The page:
Tuesday, December 09, 2003

Rights & Reason: Got Taxpayer Money?

Institute for Justice is taking on government-mandated advertising. For those of you who don't know, the government routinely requires various agricultural producers to chip in for generic industry ads designed to boost interest in the product. Radley Balko explains:
So all of those "Got Milk?" ads you've seen aren't the result of milk producers getting together voluntarily to launch an ad campaign, they're the result of a federal mandate requiring every dairy producer to pay up, whether they want to or not.

IJ is representing a small dairy farm that wishes not to associate itself with its Big Dairy competitors.

I think there's another interesting angle to this story, too. The federal government is simultaneously requiring diary producers fund ad campaigns for milk, while cozying up to nanny-state organizations that criticize Big Dairy for promoting an unhealthy product in those very campaigns.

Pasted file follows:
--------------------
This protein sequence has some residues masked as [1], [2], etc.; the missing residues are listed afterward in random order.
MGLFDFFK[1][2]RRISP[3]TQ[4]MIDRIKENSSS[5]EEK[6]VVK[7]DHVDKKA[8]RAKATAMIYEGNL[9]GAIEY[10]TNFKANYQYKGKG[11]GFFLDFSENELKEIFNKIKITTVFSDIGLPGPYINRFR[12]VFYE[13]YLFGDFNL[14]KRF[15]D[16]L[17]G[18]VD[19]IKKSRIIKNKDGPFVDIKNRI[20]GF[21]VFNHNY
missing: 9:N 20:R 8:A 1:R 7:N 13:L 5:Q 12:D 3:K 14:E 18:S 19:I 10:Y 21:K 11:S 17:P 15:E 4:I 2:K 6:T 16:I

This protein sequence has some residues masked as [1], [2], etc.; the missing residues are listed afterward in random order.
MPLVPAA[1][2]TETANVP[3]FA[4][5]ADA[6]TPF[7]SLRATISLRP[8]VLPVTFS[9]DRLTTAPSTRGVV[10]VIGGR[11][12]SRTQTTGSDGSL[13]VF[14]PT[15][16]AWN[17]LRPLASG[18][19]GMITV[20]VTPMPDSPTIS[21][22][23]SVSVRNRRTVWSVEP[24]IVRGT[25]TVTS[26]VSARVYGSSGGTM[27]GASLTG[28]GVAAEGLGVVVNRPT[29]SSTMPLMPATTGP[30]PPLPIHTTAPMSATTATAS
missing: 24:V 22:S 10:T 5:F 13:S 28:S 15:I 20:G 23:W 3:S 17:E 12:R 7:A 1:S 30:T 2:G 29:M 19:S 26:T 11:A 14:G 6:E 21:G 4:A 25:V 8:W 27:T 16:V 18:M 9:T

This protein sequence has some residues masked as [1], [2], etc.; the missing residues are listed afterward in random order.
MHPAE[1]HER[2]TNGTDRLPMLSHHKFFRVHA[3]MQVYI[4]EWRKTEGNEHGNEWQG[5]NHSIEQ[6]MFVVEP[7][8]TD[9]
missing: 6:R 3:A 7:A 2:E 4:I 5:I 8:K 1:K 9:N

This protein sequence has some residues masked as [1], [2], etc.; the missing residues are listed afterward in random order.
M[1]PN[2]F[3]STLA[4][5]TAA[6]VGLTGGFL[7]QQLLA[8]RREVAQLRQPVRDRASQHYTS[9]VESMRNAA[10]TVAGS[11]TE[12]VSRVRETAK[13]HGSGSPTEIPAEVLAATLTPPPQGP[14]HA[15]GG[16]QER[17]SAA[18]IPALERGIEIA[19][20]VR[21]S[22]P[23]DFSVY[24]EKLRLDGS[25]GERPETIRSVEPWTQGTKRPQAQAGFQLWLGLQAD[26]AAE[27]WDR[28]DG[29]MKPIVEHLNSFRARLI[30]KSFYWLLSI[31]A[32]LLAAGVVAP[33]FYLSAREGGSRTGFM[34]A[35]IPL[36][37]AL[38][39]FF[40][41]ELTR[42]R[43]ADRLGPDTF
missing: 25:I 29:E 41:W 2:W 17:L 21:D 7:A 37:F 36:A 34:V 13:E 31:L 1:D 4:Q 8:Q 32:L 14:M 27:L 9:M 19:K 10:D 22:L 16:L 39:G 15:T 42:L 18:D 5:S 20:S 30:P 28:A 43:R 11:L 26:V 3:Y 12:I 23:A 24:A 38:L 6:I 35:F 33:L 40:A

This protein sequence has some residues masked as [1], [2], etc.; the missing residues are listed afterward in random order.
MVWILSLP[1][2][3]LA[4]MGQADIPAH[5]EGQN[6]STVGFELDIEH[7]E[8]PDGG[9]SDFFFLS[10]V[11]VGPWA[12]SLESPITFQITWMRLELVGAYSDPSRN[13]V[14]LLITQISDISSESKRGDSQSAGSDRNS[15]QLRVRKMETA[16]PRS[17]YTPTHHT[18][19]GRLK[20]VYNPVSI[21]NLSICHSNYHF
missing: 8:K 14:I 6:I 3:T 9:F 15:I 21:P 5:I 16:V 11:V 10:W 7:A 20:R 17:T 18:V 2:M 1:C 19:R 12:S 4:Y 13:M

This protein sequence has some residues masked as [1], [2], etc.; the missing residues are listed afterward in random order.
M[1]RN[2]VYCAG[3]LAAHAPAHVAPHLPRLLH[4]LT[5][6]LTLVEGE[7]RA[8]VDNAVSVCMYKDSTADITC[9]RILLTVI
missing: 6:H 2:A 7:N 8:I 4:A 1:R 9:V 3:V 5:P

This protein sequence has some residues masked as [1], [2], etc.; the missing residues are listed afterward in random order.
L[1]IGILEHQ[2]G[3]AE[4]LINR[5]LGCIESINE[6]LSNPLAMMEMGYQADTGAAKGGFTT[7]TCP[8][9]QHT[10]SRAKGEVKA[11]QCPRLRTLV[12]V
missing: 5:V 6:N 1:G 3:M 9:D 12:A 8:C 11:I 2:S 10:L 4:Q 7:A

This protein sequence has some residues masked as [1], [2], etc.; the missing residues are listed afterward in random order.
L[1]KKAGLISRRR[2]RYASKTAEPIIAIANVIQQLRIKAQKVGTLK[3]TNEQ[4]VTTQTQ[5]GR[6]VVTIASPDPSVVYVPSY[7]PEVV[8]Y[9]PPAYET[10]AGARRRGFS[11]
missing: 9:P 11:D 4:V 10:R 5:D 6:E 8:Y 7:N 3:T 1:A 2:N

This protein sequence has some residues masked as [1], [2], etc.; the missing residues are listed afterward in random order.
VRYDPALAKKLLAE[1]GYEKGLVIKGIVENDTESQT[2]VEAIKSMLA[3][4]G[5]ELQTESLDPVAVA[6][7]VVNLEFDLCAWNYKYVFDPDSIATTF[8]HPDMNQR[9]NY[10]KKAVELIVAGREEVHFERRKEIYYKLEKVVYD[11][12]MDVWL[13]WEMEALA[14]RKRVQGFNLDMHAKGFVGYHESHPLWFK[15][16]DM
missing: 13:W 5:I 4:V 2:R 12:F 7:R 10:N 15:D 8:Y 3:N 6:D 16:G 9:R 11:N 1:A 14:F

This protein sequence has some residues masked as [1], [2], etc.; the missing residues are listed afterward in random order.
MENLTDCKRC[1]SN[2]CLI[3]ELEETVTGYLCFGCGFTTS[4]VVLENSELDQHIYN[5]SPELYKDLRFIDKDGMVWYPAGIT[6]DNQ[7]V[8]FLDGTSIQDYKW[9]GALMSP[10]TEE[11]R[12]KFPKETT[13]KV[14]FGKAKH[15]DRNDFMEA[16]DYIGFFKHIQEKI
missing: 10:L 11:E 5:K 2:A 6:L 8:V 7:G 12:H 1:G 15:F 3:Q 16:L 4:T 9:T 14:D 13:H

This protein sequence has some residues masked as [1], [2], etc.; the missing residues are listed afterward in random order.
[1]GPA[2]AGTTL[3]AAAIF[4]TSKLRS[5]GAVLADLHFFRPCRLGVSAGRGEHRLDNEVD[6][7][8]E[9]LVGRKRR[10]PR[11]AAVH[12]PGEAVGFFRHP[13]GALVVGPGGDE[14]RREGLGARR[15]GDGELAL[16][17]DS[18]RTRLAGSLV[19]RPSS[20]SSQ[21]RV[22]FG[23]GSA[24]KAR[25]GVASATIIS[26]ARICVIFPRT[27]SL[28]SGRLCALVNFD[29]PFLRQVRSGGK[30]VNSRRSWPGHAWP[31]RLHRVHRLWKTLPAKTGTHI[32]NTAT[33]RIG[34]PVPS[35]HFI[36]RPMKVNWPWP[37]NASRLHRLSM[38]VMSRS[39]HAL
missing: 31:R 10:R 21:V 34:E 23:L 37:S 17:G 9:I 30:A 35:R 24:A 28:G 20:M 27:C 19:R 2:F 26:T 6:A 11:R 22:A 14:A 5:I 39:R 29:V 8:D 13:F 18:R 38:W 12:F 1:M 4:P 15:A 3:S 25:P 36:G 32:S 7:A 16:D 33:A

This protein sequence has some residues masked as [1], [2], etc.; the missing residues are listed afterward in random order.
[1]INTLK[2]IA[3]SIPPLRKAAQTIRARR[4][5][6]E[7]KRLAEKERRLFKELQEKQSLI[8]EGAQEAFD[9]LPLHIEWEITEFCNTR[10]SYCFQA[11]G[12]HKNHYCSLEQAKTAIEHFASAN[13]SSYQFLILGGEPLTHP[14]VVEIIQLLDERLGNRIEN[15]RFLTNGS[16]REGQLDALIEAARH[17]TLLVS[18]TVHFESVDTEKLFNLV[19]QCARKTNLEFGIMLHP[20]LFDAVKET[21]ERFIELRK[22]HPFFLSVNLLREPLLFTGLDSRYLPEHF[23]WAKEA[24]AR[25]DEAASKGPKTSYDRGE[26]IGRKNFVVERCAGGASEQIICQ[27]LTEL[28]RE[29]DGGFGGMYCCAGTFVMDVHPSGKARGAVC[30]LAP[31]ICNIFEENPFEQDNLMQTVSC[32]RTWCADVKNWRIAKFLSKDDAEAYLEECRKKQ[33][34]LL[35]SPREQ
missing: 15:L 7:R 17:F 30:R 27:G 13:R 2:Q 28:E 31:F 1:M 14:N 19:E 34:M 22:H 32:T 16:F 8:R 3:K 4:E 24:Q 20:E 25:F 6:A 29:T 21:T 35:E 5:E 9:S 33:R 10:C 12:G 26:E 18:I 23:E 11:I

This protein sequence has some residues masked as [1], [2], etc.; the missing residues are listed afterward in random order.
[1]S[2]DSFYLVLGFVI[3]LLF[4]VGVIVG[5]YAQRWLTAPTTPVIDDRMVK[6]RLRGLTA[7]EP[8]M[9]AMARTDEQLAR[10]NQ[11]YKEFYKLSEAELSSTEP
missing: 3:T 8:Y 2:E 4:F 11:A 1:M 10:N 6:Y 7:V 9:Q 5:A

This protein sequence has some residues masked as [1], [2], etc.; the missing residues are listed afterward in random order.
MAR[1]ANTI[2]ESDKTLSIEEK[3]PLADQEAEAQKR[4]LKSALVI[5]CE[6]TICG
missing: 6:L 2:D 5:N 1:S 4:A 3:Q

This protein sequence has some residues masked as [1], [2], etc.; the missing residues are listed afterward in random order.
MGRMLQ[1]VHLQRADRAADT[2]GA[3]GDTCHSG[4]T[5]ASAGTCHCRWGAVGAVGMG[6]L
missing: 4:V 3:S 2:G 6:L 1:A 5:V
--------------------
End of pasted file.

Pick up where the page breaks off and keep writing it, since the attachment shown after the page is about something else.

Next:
When the day comes that John Banzhaf finally launches his class action suit against Big Dairy or Big Pork, then, will he be able to name as co-defendant every dairy producer who was compelled by law to support the ad campaigns?
There's another connection that needs to be made: Banzhaf's lawsuits are predicated on the view that unhealthy habits, of any kind, injure society because of the extensive network of government spending on healthcare. In other words, if people eat too much and get heart disease, the public picks up the tab via Medicare, Medicaid, or indirectly through other healthcare subsidies. The simple answer is to get the government out of health care spending. But that's obviously too simple an answer for a "public interest" terrorist (er, lawyer) like Banzhaf.

Like the forced advertising requirement, forced taxpayer spending on health care imposes unnecessary costs on the marketplace, while creating a whole host of contradictions that never seem to get resolved.

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